Choirs Perform Brahms’ Requiem Mass
PORTLAND, Ore. – One of classical music’s most popular and personal works, the German Requiem Mass op. 45, by Johannes Brahms, will be performed two times in February. The Portland Community College Rock Creek campus’s Chamber Choir and the Pacific University Choirs will perform the piece, accompanied by full orchestra with guest soloists baritone Richard Zeller and soprano Anne McKee Reed.
Dr. Scott Tuomi from Pacific University will conduct the February 14 performance and Dr. Samuel Barbara, director of choral and vocal studies at PCC Rock Creek, will conduct the February 15 performance. Tickets are $15 ($10 for students and seniors 62 and over) and available online and at the door. The concert is free for PCC and Pacific students, faculty and staff.
Choirs Perform Requiem Mass
Johannes Brahms’ “German Requiem Mass”
With the PCC Rock Creek Chamber Choir, Pacific University Choirs and full orchestra
Guest soloists Richard Zeller, baritone, and Anne McKee Reed, soprano
Friday, February 14 – 7:30 pm – Taylor-Meade Performing Arts Center, Pacific University, 2043 College Way, Forest Grove, OR and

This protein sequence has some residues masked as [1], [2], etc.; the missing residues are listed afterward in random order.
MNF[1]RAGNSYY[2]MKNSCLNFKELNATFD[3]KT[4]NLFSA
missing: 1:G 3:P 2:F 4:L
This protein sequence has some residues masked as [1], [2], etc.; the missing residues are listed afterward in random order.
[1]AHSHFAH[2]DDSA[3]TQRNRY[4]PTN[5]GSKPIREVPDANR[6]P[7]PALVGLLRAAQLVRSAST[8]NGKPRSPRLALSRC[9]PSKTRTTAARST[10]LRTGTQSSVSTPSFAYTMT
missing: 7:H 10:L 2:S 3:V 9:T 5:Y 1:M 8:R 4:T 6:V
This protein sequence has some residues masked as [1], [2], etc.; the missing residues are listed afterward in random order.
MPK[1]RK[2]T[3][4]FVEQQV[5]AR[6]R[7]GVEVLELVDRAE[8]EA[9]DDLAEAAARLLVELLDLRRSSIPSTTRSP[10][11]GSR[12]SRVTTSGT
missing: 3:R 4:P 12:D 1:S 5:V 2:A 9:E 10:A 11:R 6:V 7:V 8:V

February 15 – 7:30 pm – Village Church, 330 SW Murray Blvd, Beaverton, OR
$15.00 general admission, $10.00 students and seniors, free for Pacific and PCC students, faculty and staff. For advanced tickets, go to: pacificu.edu/Brahms. Tickets will also be available at the door.
“As far as the text is concerned, I will confess that I would very gladly omit the ‘German’ as well, and simply put ‘of Mankind”
- Johannes Brahms
At the time Brahms wrote his Requiem, the traditional text for the Roman Catholic requiem mass, or mass for the dead, contained text filled with images of the horrors of the last judgement. Brahms preferred text from Martin Luther’s vernacular version of the Bible, which sought to comfort those still living. The young Brahms had already experienced a great personal loss when his close friend and mentor, Robert Schumann, died in 1856. He finally completed the Mass in 1868, three years after the death of his mother.
The mass was controversial at the time because the text does not mention Christ or references to the Last Judgement. Regardless, his Requiem Mass became one of the most important works of Brahms’ career and established him as a major composer of his time. The piece is one of the most beloved in the entire classical repertoire.